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Reader Comments (2)

Posted: Mar 17th 2011 8:25PM Space Cobra said

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"There's no doubt that online communities, and the friendships that come from them, are growing in size and popularity. But the real question is whether these relationships will ever be accepted into mainstream culture. As real and as valid as they are, there's still a lot of skepticism from many over the fact that they don't involve face to face contact. Only time will tell, but as these panelists all explained, there's something uniquely special about the bonds that we form from online games."

I've been an avid gamer for a long time and I've seen the world change and grow. While I still hold onto some old habits but embrace new ones. With the growth of Facebook and the internet proper, such attitudes will die out and hopefully, more real gatherings will emerge. This is the trend I see. It will happen more rapidly in some countries than others and it won't be "overnight". Consider and comparer: How things were just 10 years ago? Or 20 years or more compared to now. While still much of the world population is not tapped for true hobby-gaming, the industry still grows and so do the numbers.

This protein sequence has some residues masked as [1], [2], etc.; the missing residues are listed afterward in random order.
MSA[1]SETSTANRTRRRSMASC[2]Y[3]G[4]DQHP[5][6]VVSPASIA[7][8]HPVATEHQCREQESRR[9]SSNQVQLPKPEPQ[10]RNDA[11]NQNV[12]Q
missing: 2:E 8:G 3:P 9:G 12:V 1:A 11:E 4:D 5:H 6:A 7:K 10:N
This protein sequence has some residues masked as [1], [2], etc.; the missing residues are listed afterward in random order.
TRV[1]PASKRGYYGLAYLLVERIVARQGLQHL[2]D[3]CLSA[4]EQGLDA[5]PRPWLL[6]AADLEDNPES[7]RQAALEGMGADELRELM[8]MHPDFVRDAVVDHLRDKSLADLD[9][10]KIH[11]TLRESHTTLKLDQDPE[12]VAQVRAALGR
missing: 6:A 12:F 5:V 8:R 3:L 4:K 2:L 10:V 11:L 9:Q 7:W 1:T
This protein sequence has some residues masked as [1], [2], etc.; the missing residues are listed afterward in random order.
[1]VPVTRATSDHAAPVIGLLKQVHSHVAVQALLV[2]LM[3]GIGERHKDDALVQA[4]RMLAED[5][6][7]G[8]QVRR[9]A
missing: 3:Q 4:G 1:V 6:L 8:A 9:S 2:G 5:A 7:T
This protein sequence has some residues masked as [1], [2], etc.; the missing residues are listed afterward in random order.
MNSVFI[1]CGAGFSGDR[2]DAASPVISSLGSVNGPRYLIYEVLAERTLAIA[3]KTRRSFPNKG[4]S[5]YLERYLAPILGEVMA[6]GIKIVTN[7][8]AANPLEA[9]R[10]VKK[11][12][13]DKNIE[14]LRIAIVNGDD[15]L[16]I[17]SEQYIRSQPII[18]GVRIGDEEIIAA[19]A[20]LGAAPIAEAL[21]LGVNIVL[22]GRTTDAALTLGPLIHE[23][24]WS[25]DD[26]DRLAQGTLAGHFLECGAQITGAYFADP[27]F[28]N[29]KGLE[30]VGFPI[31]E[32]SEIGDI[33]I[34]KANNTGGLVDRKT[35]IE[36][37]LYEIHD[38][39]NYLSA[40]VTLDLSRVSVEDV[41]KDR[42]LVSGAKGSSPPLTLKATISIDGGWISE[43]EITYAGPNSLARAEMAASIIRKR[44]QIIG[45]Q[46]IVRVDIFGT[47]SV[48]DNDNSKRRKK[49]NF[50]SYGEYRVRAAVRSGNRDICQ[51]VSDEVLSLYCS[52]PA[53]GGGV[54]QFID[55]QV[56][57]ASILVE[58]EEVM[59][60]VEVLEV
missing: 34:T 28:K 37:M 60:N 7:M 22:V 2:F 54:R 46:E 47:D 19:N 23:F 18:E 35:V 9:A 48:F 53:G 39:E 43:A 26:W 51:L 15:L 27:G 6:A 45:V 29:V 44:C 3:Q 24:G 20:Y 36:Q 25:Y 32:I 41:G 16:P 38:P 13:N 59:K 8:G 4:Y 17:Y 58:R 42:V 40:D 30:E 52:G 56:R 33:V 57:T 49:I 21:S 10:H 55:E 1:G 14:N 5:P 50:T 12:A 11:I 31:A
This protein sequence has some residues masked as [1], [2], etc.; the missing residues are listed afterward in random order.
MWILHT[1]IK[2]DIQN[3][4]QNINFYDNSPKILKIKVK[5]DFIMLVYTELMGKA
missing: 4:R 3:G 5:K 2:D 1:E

And, weren't there similar stories in the past using old technologies? Pen Pals who wrote and never met? People falling in love through letters mailed via Post Office? Such things are not "new", but many don't really look at history and think about how people lived and how they were not too different from us today. Well, I should say not "totally alien", because really, I've even noticed my attention span has shrunk like many folks, but I acknowledge and deal with it.

Personally, I am still a private person who likes my privacy, but I do like to "show off" and I do enjoy small groups of friends. Perhaps one day, I'll find a group and stick with them and not wander too much or be too mysterious. :)

Posted: Mar 21st 2011 2:50PM (Unverified) said

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Thanks for covering my panel Karen. This is the third time I've done this particular one (PAX East 2010, PAX Prime 2010 and now PAX East 2011). Each time I swap out my four fellow panelists to change things up. Normally we hit a lot of talking points, then do a Q&A, but opted to try the "storytellers" model this time. Whether it worked or not is most definitely up to the audience.

You definitely picked up the message loud and clear, though, that regardless of how people come together in their various communities, the bonds of friendship forged online are just as valid as those offline. Taking those friendships and bringing them into the real world is where a lot of people show fear, concern or anxiety. Hopefully as more and more people have experiences with their own communities, communal experiences such as PAX, and experiences in mixing online and offline friendships, the stigmas and fear will subside, and all people will see are your friends - how you meet them and spend time with them is much less important.

Once again, thanks for the kind words...

Derek "DSmooth" Nolan
Co-Founder, 2old2play.com
Host, 2old2type Radio Podcast

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